Technically speaking, Bitcoin is a decentralized computer network. But this one has a special twist: Fearing inflation and currency devaluation, the first companies have exchanged parts of their account balances for Bitcoin. In El Salvador, Bitcoin has now become the second official state currency alongside the US dollar. 

A “volatile” history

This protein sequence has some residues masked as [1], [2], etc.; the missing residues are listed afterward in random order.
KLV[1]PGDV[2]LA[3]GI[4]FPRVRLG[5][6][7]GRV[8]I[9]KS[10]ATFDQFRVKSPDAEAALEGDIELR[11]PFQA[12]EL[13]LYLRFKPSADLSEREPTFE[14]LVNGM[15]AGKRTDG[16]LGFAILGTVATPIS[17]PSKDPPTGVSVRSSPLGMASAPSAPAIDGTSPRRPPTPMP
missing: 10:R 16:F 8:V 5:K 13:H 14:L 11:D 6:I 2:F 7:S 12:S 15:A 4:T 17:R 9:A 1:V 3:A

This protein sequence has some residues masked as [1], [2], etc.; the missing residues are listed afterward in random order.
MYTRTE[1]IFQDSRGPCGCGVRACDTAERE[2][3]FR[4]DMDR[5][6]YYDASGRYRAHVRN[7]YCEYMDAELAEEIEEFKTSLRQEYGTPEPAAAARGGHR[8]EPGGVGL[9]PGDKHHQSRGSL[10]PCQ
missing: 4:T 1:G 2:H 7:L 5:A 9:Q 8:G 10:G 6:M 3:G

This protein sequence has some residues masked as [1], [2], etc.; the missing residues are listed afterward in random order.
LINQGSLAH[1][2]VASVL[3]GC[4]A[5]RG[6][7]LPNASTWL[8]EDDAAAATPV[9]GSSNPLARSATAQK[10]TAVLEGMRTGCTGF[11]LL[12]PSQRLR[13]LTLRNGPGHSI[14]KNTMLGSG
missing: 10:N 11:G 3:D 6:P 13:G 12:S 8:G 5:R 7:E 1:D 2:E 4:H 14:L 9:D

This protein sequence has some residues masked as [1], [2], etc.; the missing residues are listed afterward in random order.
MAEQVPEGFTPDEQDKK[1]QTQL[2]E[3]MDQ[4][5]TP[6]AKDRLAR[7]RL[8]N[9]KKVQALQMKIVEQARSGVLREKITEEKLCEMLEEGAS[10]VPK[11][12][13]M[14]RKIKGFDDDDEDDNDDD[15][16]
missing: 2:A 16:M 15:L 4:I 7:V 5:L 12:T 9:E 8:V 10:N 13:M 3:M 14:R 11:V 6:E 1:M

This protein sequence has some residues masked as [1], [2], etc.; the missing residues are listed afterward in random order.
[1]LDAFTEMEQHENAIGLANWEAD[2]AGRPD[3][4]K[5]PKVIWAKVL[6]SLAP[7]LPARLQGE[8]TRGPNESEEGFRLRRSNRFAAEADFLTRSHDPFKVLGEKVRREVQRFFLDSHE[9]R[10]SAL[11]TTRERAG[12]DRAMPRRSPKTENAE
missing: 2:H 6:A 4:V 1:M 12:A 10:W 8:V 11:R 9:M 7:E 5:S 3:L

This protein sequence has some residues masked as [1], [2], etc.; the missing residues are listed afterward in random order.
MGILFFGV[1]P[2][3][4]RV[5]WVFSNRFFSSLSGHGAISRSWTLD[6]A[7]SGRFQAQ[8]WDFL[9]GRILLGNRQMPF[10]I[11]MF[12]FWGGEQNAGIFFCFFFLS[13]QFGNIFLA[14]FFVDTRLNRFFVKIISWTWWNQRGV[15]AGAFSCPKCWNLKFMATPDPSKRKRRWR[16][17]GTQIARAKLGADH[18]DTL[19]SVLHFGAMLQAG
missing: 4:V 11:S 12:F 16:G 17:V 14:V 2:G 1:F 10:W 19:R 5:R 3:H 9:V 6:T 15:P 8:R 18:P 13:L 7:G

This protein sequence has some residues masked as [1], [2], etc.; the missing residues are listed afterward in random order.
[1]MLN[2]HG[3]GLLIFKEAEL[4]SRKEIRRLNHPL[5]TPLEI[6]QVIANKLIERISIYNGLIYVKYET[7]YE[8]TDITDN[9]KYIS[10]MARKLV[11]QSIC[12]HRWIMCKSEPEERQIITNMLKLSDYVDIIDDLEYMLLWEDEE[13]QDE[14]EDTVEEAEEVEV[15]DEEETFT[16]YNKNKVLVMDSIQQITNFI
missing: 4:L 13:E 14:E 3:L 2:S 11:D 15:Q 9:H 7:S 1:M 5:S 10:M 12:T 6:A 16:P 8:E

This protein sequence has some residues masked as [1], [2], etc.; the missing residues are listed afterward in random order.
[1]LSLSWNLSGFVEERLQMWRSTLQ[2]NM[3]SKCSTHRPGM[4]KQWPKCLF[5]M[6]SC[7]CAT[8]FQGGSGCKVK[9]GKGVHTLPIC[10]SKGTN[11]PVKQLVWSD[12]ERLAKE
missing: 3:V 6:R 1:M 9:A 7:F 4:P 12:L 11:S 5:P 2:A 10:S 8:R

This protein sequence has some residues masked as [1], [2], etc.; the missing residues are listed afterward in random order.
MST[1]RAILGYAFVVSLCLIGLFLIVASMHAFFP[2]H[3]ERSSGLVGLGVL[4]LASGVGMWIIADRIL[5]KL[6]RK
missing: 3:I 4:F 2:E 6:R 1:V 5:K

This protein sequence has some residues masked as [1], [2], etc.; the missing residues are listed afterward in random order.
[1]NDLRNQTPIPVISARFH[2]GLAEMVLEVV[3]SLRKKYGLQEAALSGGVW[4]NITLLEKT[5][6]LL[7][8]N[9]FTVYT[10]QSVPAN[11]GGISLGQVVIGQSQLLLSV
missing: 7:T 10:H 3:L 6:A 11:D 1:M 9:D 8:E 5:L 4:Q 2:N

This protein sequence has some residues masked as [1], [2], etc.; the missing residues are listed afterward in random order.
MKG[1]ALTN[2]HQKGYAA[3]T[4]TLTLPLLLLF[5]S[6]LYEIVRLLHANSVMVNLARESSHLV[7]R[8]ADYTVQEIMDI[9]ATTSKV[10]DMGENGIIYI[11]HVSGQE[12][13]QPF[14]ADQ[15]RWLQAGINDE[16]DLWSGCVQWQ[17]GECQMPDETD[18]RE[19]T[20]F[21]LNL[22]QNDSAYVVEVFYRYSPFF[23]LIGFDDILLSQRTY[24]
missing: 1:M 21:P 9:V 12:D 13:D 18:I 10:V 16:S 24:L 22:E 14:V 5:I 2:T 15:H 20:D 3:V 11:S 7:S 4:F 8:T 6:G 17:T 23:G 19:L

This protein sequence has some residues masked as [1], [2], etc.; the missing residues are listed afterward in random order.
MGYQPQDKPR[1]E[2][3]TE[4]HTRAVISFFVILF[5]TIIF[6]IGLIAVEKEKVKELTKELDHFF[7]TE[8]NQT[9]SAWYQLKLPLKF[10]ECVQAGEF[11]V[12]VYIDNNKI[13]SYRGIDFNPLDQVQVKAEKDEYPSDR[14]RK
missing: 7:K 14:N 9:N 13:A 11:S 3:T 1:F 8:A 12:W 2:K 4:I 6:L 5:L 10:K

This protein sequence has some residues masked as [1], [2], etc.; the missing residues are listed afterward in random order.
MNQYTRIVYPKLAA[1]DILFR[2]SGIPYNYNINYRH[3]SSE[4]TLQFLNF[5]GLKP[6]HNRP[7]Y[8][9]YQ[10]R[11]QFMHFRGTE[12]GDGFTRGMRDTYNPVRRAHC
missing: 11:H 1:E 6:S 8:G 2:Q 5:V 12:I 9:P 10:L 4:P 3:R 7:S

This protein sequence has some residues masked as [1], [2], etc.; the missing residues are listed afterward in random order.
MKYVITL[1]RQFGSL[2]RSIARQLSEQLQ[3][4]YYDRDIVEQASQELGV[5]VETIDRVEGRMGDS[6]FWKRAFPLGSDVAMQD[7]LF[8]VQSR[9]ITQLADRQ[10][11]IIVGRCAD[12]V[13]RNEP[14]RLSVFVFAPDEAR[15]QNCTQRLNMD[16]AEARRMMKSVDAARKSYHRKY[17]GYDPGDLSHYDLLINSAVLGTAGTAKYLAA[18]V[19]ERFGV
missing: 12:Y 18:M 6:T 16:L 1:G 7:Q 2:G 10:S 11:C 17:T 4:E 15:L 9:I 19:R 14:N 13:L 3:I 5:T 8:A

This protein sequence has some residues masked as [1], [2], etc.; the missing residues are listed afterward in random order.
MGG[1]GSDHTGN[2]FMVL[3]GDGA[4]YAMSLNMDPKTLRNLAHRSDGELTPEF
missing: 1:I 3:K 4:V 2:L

Bitcoin was launched in 2008 by an inventor who remains anonymous to date. In its early years, Bitcoin was a project for a fairly small group of IT professionals that wanted to improve the global financial system and began using Bitcoin for trades and investment. In 2013, the Bitcoin price briefly jumped above the US$1,000 mark for the first time, followed by a significant price drop and a few years of silence. Then, in 2017, Bitcoin reached the magic mark of 20,000 US dollars per Bitcoin. Again a significant price drop and a few years of silence followed. Then, in the spring of this year, bitcoin reached the $65,000 mark. Again, the price dropped significantly and is now hovering around $35,000 per bitcoin. What has happened over the years? Will Bitcoin come back again and again; only to pause for a few years at a time? As of today, the valuation of all Bitcoins combined is around $700 billion, which is about 6% of the valuation of gold. This means that Bitcoin has already reached a certain size. At least Bitcoin is so big that it deserves serious attention. Besides Bitcoin, there